The Effects of Unionization on the Workplace

by Ruth Mayhew
The process of unionization can have palpable effects on the work environment.

The process of unionization can have palpable effects on the work environment.

Some effects of unionization are high wages, good benefits and healthy pension contributions. However, unions may exacerbate polarization between management and front-line workers and can create an adversarial relationship between organized labor and management. How can you anticipate the effects of unionization in your workplace? The effects of unionization begin to happen long before the workplace is actually unionized.

Water Cooler Meetings

Long before a union-organizing campaign gets underway, you might notice signs of "pre-unionization," or unusual groupings of employees, sometimes as few as two or three workers. Although it's not uncommon to see employees conversing with one another, during pre-unionization, employees who weren't friendly with each other in the past may suddenly appear to be pals. If you have your finger on the pulse of workplace activity, you may notice subtle changes in employee behavior, especially as workers distance themselves from their supervisors.

Card Signing

Union organizers might initiate conversations with employees about joining a union. An organizer might solicit feedback from workers about wages, benefits and working conditions. Union reps might meet employees in the parking lot after a shift end or during breaks. As a result of these meetings, employees may begin to seriously consider turning to a third party for solutions to workplace issues. As the union organizer provides employees with more information about the benefits of union representation, the organizer will ask them to sign authorization cards that verify their interest. "Card signing" doesn't obligate workers to join a union; it means workers want to explore union representation.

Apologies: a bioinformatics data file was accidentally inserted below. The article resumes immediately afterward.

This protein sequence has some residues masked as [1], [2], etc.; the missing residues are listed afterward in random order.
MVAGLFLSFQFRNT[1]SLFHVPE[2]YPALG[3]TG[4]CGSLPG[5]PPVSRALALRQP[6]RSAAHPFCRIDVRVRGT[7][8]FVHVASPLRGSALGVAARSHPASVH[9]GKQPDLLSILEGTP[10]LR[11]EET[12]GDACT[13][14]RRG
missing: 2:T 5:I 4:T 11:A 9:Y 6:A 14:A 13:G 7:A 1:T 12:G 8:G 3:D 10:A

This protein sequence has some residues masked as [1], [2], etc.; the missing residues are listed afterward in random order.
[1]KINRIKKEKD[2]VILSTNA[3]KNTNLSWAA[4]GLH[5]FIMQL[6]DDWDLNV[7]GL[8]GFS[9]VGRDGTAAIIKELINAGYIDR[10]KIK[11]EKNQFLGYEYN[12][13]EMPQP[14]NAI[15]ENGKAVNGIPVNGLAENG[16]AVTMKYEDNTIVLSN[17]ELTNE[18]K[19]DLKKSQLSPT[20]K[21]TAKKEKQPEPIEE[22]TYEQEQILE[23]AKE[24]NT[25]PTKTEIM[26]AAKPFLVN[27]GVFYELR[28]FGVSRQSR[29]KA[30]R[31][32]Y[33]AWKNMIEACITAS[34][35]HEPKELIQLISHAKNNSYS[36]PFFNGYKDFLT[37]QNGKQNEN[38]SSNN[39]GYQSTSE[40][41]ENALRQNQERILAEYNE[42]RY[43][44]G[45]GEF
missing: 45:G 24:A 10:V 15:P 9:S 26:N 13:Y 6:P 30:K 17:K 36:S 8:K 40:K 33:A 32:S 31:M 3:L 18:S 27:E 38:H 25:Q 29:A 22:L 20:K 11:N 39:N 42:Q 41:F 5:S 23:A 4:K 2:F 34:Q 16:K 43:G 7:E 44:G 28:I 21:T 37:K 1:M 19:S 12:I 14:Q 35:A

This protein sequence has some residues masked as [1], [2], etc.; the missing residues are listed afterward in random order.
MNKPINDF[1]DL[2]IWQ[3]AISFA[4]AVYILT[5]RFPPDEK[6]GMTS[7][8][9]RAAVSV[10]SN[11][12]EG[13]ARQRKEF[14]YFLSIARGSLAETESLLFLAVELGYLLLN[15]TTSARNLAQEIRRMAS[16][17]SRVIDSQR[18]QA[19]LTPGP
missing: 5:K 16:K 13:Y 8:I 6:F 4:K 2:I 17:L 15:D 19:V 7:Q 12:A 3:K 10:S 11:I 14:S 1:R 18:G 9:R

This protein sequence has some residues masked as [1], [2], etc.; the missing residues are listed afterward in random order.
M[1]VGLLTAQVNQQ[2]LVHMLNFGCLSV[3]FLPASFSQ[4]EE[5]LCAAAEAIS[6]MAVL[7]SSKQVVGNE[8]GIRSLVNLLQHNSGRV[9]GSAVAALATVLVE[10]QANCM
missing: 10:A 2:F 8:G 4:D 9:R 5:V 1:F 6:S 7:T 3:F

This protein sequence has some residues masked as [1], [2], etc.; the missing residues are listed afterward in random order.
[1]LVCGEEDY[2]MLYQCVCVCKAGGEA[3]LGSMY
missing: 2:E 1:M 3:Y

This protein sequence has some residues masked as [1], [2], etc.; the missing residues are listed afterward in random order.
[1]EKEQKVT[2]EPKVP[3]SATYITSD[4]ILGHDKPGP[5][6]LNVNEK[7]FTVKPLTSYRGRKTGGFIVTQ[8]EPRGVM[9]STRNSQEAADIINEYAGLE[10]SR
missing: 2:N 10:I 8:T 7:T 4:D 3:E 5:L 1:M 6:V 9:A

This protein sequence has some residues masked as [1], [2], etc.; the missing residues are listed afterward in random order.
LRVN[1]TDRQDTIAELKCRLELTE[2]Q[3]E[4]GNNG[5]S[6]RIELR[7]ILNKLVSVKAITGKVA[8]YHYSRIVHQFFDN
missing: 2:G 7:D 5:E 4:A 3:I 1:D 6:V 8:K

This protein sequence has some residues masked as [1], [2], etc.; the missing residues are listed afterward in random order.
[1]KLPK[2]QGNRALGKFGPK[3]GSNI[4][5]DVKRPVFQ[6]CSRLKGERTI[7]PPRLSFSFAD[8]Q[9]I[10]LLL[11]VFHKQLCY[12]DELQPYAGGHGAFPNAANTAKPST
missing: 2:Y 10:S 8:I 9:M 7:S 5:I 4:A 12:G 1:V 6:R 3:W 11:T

Union Campaign

Once the union has signed authorization cards from 30 percent of a company's employees, it can file a representation petition with the National Labor Relations Board. The NLRB is an independent federal agency that enforces laws such as the National Labor Relations Act of 1935 and the Labor-Management Relations Act of 1947. When the NLRB determines that a "community of interest" exists, it schedules a union election approximately six weeks from the date the petition was filed. During a union campaign, labor and management each provide information to persuade workers to support the union or the company, respectively.

Prohibited Actions

Employers cannot threaten, interrogate, make promises to or spy on their employees in an attempt to learn where they stand on union support. The National Labor Relations Act prohibits employers from interfering with the rights of employees to engage in concerted activity. The Labor-Management Relations Act specifically prohibits labor unions from preventing employees from exercising their rights to not support organized labor. These are particular concerns during a union campaign.

Collective Bargaining

Collective bargaining is the process used to negotiate a labor union contract. Once the NLRB certifies that a labor union has won a simple majority of votes in an election, the union and the employer are required to bargain in "good faith," which means neither party will create unreasonable or artificial barriers to avoid collective bargaining. The NLRB doesn't demand that the parties reach a contract. If the parties reach an impasse, the NLRB will intercede, with the help of the Federal Mediation and Conciliation Service, to get negotiations back on track. To deal with collective bargaining, the employer may need to hire staff or legal counsel to represent the employer in negotiation sessions or enlist the aid of HR staff to produce labor cost and benefit scenarios and anticipate the potential fallout if the parties cannot agree on proposals and concessions. The employer may experience backlash from employees, the labor union or even the general public who sympathize with organized labor.

About the Author

Ruth Mayhew began writing in 1985. Her work appears in "The Multi-Generational Workforce in the Health Care Industry" and "Human Resources Managers Appraisal Schemes." Mayhew earned senior professional human resources certification from the Human Resources Certification Institute and holds a Master of Arts in sociology from the University of Missouri-Kansas City.

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